TELESCOPE Find international film
Browse All Films

Advanced Options

 

Harry Potter and the Prisoner of Azkaban

Harry, Ron and Hermione return to Hogwarts for another magic (and secret-filled) year and befriend the mysterious new Defense Against the Dark Arts professor, Remus Lupin. Harry comes face to face with danger yet again, this time in the form of escaped convict, Sirius Black, who appears bent on enacting revenge on Harry for his thwarting of Lord Voldemort.
X

WHAT ARE PEOPLE SAYING?

Jamie Bitz Profile picture for Jamie Bitz

"Prisoner of Azkaban" has a certain charm and edge to it that make it a fan-favorite for unexplainable reasons. The first two Harry Potter films obviously share a similar darkness, but Cuarón embraces that more fully in this film. As always, Radcliffe, Grint, and Watson are incredibly impressive for their age. Plus, who doesn't love watching Hermione punch Draco in the face? Even if you've never watched a Harry Potter film before, whet your appetite with this one (a film that could easily be a stand-alone) and then dive in to the rest of the series if you like it.

Add your comment here.

WHAT ARE CRITICS SAYING?

60

Empire by

Azkaban contains both the longest denouement and the most rousing finish of any of the books, and Cuarón wisely whips through the 'ah-hahs' so that the clever climax, complete with the series' best SFX, can enjoy its moment in the moonlight.
75

ReelViews by James Berardinelli

Although Harry Potter and the Prisoner of Azkaban stands well enough on its own, it has a "middle chapter" feeling. In other words, there's no real beginning or ending. Little is resolved and the film's climax is low-key.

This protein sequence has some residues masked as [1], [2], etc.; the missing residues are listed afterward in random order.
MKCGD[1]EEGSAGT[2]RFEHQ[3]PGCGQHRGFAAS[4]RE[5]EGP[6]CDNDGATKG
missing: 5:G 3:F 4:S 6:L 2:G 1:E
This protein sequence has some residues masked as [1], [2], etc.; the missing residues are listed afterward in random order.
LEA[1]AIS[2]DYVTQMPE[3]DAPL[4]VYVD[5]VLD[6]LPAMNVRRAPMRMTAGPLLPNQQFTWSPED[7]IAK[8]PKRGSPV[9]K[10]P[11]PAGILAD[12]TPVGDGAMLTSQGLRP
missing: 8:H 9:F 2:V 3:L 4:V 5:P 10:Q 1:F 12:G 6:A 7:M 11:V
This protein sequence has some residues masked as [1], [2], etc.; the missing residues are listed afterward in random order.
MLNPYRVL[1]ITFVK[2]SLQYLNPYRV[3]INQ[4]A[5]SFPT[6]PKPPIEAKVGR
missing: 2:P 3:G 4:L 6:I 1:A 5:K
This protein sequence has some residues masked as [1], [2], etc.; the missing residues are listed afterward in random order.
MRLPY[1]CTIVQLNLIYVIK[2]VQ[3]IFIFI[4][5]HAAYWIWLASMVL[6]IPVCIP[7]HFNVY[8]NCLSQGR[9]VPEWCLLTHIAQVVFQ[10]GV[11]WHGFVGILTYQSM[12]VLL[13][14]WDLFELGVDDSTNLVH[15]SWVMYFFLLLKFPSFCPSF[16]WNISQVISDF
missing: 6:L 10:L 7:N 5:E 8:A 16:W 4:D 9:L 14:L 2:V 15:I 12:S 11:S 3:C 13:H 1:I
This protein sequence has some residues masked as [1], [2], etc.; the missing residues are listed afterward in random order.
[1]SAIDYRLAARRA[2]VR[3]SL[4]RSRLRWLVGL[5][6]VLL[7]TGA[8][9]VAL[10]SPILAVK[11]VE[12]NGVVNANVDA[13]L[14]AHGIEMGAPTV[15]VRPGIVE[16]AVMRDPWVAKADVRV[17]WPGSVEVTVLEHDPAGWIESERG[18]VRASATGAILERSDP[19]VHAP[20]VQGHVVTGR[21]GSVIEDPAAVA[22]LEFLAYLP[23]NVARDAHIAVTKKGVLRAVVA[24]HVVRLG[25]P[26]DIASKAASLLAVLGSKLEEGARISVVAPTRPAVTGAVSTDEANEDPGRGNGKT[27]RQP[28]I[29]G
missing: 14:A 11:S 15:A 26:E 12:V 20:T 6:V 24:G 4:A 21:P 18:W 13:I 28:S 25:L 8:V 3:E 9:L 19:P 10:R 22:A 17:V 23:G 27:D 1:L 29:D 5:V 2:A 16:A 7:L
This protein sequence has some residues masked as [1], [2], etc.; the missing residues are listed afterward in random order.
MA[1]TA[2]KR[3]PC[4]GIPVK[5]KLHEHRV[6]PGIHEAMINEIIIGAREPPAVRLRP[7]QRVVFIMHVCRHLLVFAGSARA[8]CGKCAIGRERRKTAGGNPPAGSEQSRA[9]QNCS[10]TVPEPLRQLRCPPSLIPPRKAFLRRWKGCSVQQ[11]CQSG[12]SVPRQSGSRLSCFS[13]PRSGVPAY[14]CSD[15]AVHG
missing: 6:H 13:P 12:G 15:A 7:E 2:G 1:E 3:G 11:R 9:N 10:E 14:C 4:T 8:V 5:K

70

Village Voice by Michael Atkinson

A mild upkick in pacing and texture can be credited to director Alfonso Cuarón (more Little Princess than Y Tu Mamá), who avoids Chris Columbus's mastodon-like setups and knows a bit more about whipping up atmospherics.
90

The Hollywood Reporter by Michael Rechtshaffen

A deeper, darker, visually arresting and more emotionally satisfying adaptation of the J.K. Rowling literary phenomenon, achieving the neat trick of remaining faithful to the spirit of the book while at the same time being true to its cinematic self.
83

Entertainment Weekly by Owen Gleiberman

Shot in spooky gradations of silver and shadow, The Prisoner of Azkaban is the first movie in the series with fear and wonder in its bones, and genuine fun, too.
88

Rolling Stone by Peter Travers

Not only is this dazzler by far the best and most thrilling of the three Harry Potter movies to date, it's a film that can stand on its own even if you never heard of author J.K. Rowling and her young wizard hero.
80

Time by Richard Corliss

Enjoy the savory witches' brew that Cuaron has cooked up in his Harry pot. For on its own terms, this one is truly wizard.
70

The A.V. Club by Scott Tobias

With shades of Carrie, Harry's magical powers and adolescent angst make a combustible fusion, taking on frightening, vengeful implications that Cuarón honors by refusing to airbrush the shadowy regions of fantasy.

USERS WHO LIKED THIS FILM ALSO LIKED

English movie from 2005: Harry Potter and the Goblet of Fire

Harry Potter and the Goblet of Fire

Mike Newell
2005 United Kingdom, USA
X
English movie from 2007: Harry Potter and the Order of the Phoenix

Harry Potter and the Order of the Phoenix

David Yates
2007 United Kingdom, USA
X
English movie from 2009: Harry Potter and the Half-Blood Prince

Harry Potter and the Half-Blood Prince

David Yates
2009 United Kingdom, USA
X